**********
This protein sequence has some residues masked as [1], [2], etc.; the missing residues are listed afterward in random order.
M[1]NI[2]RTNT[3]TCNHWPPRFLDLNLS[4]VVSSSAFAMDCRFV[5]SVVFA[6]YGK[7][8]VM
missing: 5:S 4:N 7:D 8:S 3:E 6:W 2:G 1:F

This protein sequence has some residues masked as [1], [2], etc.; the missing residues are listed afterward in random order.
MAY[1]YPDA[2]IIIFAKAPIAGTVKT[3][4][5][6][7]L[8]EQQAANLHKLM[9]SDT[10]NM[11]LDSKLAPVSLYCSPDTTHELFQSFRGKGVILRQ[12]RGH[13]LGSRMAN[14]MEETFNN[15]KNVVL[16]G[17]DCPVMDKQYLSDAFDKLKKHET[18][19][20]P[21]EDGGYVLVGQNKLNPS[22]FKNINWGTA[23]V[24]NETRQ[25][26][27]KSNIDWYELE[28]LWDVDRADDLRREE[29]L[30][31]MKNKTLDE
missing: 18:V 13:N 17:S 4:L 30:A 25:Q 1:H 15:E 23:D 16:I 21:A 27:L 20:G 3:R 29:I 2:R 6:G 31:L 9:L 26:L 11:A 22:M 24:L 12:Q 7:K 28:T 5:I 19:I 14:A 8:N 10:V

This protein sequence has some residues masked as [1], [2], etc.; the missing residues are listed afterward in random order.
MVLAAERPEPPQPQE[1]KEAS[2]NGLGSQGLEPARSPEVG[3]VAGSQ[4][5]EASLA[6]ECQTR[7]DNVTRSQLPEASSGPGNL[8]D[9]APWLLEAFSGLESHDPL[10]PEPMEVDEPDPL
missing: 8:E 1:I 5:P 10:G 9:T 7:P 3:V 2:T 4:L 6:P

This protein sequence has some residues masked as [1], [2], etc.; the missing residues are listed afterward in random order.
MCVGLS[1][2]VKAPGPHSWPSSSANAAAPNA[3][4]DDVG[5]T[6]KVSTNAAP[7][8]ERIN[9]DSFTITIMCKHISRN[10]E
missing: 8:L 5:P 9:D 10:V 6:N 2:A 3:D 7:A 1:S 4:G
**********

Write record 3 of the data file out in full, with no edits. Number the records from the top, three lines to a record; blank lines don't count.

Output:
This protein sequence has some residues masked as [1], [2], etc.; the missing residues are listed afterward in random order.
MVLAAERPEPPQPQE[1]KEAS[2]NGLGSQGLEPARSPEVG[3]VAGSQ[4][5]EASLA[6]ECQTR[7]DNVTRSQLPEASSGPGNL[8]D[9]APWLLEAFSGLESHDPL[10]PEPMEVDEPDPL
missing: 8:E 1:I 5:P 10:G 9:T 7:P 3:V 2:T 4:L 6:P